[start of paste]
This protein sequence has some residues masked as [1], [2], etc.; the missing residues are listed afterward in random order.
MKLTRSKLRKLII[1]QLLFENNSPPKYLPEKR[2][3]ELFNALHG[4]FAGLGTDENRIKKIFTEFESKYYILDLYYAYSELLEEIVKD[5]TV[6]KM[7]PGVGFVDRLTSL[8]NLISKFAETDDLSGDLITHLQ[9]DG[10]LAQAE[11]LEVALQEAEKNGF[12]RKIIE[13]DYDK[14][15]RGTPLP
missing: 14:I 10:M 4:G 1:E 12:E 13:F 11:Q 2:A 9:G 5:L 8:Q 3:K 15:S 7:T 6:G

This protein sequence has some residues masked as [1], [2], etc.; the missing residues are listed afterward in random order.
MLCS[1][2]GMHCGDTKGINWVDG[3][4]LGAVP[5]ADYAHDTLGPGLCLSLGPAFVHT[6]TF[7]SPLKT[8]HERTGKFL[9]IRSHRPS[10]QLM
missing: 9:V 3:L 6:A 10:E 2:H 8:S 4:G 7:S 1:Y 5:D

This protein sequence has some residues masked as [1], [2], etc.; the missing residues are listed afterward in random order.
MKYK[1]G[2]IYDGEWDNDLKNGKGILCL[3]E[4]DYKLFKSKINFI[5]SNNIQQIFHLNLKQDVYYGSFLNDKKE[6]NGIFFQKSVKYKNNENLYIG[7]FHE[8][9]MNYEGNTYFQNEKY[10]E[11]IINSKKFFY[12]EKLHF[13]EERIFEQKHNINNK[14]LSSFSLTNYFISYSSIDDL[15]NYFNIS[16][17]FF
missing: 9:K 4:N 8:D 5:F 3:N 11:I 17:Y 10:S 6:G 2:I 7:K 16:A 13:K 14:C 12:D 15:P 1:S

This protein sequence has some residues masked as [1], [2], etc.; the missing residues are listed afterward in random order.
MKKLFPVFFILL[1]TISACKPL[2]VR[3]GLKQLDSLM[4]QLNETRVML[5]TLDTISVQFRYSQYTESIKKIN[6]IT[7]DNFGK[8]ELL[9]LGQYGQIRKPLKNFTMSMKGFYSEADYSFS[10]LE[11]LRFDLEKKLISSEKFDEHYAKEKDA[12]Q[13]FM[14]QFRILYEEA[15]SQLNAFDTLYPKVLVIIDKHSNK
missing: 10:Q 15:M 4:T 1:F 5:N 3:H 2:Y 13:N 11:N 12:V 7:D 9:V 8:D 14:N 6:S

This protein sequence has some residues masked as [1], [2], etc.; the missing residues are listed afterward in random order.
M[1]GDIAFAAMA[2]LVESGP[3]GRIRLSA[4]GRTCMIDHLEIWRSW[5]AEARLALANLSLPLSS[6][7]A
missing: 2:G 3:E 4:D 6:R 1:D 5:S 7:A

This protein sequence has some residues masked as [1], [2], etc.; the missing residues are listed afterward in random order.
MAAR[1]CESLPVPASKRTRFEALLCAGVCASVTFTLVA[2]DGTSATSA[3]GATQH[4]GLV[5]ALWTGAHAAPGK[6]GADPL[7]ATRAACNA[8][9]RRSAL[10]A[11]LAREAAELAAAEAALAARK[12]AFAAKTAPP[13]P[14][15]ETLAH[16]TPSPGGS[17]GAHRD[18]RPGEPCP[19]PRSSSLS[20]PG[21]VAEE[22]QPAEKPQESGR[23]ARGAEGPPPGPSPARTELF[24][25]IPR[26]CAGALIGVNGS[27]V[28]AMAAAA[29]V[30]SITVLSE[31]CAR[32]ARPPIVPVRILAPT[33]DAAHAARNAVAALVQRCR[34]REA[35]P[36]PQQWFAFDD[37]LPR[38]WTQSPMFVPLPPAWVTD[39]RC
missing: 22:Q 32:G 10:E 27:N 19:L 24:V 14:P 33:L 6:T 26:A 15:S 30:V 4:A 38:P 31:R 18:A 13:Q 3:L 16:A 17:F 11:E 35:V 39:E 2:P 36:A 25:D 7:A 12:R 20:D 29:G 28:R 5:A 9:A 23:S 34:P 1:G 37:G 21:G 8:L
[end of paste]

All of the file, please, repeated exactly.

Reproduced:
This protein sequence has some residues masked as [1], [2], etc.; the missing residues are listed afterward in random order.
MKLTRSKLRKLII[1]QLLFENNSPPKYLPEKR[2][3]ELFNALHG[4]FAGLGTDENRIKKIFTEFESKYYILDLYYAYSELLEEIVKD[5]TV[6]KM[7]PGVGFVDRLTSL[8]NLISKFAETDDLSGDLITHLQ[9]DG[10]LAQAE[11]LEVALQEAEKNGF[12]RKIIE[13]DYDK[14][15]RGTPLP
missing: 14:I 10:M 4:G 1:E 12:E 13:F 11:Q 2:A 9:G 5:L 8:Q 3:K 15:S 7:T 6:G

This protein sequence has some residues masked as [1], [2], etc.; the missing residues are listed afterward in random order.
MLCS[1][2]GMHCGDTKGINWVDG[3][4]LGAVP[5]ADYAHDTLGPGLCLSLGPAFVHT[6]TF[7]SPLKT[8]HERTGKFL[9]IRSHRPS[10]QLM
missing: 9:V 3:L 6:A 10:E 2:H 8:S 4:G 7:S 1:Y 5:D

This protein sequence has some residues masked as [1], [2], etc.; the missing residues are listed afterward in random order.
MKYK[1]G[2]IYDGEWDNDLKNGKGILCL[3]E[4]DYKLFKSKINFI[5]SNNIQQIFHLNLKQDVYYGSFLNDKKE[6]NGIFFQKSVKYKNNENLYIG[7]FHE[8][9]MNYEGNTYFQNEKY[10]E[11]IINSKKFFY[12]EKLHF[13]EERIFEQKHNINNK[14]LSSFSLTNYFISYSSIDDL[15]NYFNIS[16][17]FF
missing: 9:K 4:N 8:D 5:F 3:N 11:I 17:Y 10:S 6:G 2:I 7:K 16:A 13:K 14:C 12:D 15:P 1:S

This protein sequence has some residues masked as [1], [2], etc.; the missing residues are listed afterward in random order.
MKKLFPVFFILL[1]TISACKPL[2]VR[3]GLKQLDSLM[4]QLNETRVML[5]TLDTISVQFRYSQYTESIKKIN[6]IT[7]DNFGK[8]ELL[9]LGQYGQIRKPLKNFTMSMKGFYSEADYSFS[10]LE[11]LRFDLEKKLISSEKFDEHYAKEKDA[12]Q[13]FM[14]QFRILYEEA[15]SQLNAFDTLYPKVLVIIDKHSNK
missing: 10:Q 15:M 4:T 1:F 5:N 3:H 2:Y 13:N 11:N 12:V 7:D 9:V 8:D 14:N 6:S

This protein sequence has some residues masked as [1], [2], etc.; the missing residues are listed afterward in random order.
M[1]GDIAFAAMA[2]LVESGP[3]GRIRLSA[4]GRTCMIDHLEIWRSW[5]AEARLALANLSLPLSS[6][7]A
missing: 2:G 3:E 4:D 6:R 1:D 5:S 7:A

This protein sequence has some residues masked as [1], [2], etc.; the missing residues are listed afterward in random order.
MAAR[1]CESLPVPASKRTRFEALLCAGVCASVTFTLVA[2]DGTSATSA[3]GATQH[4]GLV[5]ALWTGAHAAPGK[6]GADPL[7]ATRAACNA[8][9]RRSAL[10]A[11]LAREAAELAAAEAALAARK[12]AFAAKTAPP[13]P[14][15]ETLAH[16]TPSPGGS[17]GAHRD[18]RPGEPCP[19]PRSSSLS[20]PG[21]VAEE[22]QPAEKPQESGR[23]ARGAEGPPPGPSPARTELF[24][25]IPR[26]CAGALIGVNGS[27]V[28]AMAAAA[29]V[30]SITVLSE[31]CAR[32]ARPPIVPVRILAPT[33]DAAHAARNAVAALVQRCR[34]REA[35]P[36]PQQWFAFDD[37]LPR[38]WTQSPMFVPLPPAWVTD[39]RC
missing: 22:Q 32:G 10:E 27:N 19:L 24:V 14:P 33:L 6:T 26:A 15:S 30:V 4:A 38:P 31:R 18:A 13:Q 3:L 16:A 17:F 11:E 35:V 39:E 2:P 36:A 25:D 7:A 12:R 20:D 29:G 28:R 5:A 9:A 23:S 34:P 1:G 37:G 21:G 8:L